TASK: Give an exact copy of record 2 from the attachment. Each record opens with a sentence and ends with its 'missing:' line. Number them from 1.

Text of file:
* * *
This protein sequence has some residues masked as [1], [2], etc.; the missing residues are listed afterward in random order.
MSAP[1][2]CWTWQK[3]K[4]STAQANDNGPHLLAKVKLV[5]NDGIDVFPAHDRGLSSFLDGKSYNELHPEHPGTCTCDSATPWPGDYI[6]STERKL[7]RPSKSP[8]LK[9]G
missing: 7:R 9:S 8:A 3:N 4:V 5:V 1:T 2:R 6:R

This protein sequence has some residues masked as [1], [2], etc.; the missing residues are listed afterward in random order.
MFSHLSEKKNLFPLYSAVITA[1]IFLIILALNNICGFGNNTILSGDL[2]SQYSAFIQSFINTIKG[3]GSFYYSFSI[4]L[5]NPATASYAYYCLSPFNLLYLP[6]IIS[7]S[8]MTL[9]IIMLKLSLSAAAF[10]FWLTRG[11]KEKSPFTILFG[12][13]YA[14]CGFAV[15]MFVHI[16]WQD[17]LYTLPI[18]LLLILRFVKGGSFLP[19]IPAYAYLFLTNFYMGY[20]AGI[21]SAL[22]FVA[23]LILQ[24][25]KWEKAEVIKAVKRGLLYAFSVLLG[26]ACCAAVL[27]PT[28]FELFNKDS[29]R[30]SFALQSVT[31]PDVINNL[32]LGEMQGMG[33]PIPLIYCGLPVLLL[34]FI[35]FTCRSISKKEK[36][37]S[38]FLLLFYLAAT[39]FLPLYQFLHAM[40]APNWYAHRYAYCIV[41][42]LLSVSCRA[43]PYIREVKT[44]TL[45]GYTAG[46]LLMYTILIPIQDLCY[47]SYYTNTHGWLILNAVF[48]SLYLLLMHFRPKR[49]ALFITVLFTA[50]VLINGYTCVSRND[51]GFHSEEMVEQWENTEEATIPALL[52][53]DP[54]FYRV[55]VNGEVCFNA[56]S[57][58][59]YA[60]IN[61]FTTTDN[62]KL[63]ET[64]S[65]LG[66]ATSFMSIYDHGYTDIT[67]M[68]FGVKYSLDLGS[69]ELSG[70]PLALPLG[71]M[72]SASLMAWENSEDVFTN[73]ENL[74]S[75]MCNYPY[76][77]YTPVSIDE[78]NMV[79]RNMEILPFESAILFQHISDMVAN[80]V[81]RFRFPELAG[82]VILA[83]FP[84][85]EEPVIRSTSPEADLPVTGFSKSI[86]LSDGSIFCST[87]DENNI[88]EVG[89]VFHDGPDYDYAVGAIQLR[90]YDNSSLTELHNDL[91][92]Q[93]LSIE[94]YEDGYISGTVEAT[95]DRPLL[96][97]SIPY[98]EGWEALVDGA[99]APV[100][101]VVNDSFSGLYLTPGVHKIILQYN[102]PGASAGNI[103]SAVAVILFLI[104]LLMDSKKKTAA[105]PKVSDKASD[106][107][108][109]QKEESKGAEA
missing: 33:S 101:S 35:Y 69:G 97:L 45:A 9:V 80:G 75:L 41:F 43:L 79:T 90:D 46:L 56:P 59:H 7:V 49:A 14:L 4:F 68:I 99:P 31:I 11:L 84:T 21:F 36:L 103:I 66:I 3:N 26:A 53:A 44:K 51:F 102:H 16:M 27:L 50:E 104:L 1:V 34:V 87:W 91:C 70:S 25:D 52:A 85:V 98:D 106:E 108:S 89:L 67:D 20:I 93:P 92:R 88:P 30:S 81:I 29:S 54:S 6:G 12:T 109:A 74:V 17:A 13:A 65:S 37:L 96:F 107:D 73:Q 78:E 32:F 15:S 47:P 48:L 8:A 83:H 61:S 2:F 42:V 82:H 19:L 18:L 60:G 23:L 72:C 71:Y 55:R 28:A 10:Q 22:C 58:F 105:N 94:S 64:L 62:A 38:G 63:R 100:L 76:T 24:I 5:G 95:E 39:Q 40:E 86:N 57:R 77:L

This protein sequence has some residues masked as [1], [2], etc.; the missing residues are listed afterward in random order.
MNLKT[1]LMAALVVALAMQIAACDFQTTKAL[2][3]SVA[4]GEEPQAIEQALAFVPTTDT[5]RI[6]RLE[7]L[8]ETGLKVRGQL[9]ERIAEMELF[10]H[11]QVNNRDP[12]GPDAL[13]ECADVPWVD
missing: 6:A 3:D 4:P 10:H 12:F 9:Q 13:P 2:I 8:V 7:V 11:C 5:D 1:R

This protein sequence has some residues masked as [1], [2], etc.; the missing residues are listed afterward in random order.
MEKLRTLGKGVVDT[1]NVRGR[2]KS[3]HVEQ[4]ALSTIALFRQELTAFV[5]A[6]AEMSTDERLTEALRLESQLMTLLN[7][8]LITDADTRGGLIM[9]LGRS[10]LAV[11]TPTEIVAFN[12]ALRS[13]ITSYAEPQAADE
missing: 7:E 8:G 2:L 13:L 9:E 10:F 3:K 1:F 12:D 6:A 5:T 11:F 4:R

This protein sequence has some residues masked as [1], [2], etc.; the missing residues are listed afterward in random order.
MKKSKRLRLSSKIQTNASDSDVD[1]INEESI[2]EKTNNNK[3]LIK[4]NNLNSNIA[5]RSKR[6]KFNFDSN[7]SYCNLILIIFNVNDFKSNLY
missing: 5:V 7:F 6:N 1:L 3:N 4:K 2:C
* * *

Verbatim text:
This protein sequence has some residues masked as [1], [2], etc.; the missing residues are listed afterward in random order.
MFSHLSEKKNLFPLYSAVITA[1]IFLIILALNNICGFGNNTILSGDL[2]SQYSAFIQSFINTIKG[3]GSFYYSFSI[4]L[5]NPATASYAYYCLSPFNLLYLP[6]IIS[7]S[8]MTL[9]IIMLKLSLSAAAF[10]FWLTRG[11]KEKSPFTILFG[12][13]YA[14]CGFAV[15]MFVHI[16]WQD[17]LYTLPI[18]LLLILRFVKGGSFLP[19]IPAYAYLFLTNFYMGY[20]AGI[21]SAL[22]FVA[23]LILQ[24][25]KWEKAEVIKAVKRGLLYAFSVLLG[26]ACCAAVL[27]PT[28]FELFNKDS[29]R[30]SFALQSVT[31]PDVINNL[32]LGEMQGMG[33]PIPLIYCGLPVLLL[34]FI[35]FTCRSISKKEK[36][37]S[38]FLLLFYLAAT[39]FLPLYQFLHAM[40]APNWYAHRYAYCIV[41][42]LLSVSCRA[43]PYIREVKT[44]TL[45]GYTAG[46]LLMYTILIPIQDLCY[47]SYYTNTHGWLILNAVF[48]SLYLLLMHFRPKR[49]ALFITVLFTA[50]VLINGYTCVSRND[51]GFHSEEMVEQWENTEEATIPALL[52][53]DP[54]FYRV[55]VNGEVCFNA[56]S[57][58][59]YA[60]IN[61]FTTTDN[62]KL[63]ET[64]S[65]LG[66]ATSFMSIYDHGYTDIT[67]M[68]FGVKYSLDLGS[69]ELSG[70]PLALPLG[71]M[72]SASLMAWENSEDVFTN[73]ENL[74]S[75]MCNYPY[76][77]YTPVSIDE[78]NMV[79]RNMEILPFESAILFQHISDMVAN[80]V[81]RFRFPELAG[82]VILA[83]FP[84][85]EEPVIRSTSPEADLPVTGFSKSI[86]LSDGSIFCST[87]DENNI[88]EVG[89]VFHDGPDYDYAVGAIQLR[90]YDNSSLTELHNDL[91][92]Q[93]LSIE[94]YEDGYISGTVEAT[95]DRPLL[96][97]SIPY[98]EGWEALVDGA[99]APV[100][101]VVNDSFSGLYLTPGVHKIILQYN[102]PGASAGNI[103]SAVAVILFLI[104]LLMDSKKKTAA[105]PKVSDKASD[106][107][108][109]QKEESKGAEA
missing: 33:S 101:S 35:Y 69:G 97:L 45:A 9:V 80:G 75:L 41:F 43:L 79:T 90:D 46:L 56:P 59:H 7:V 49:A 14:L 4:F 68:I 99:P 31:I 11:L 84:T 21:F 36:L 103:I 66:I 3:N 26:A 53:A 44:K 51:F 102:H 16:M 27:L 50:E 104:L 1:V 34:V 87:W 91:C 70:S 25:D 52:A 85:V 98:D 106:E 108:S 89:L 67:D 20:I 93:P 92:R 88:P 30:S 81:I 29:S 54:S 6:G 12:T 109:A 74:V 17:A 13:A 65:S 37:L 96:F 107:D 73:Q 78:E 32:F 15:S 47:P 48:L 8:A 83:H 61:S 2:F 42:V 82:H 19:L 18:L 60:G 23:L 72:C 71:Y 55:R 28:A 10:Q 22:C 58:F 105:N 94:S 64:L 62:A 38:G 63:R 100:L 76:T 24:I 5:G 95:E 39:Q 40:E 86:N 57:R 77:L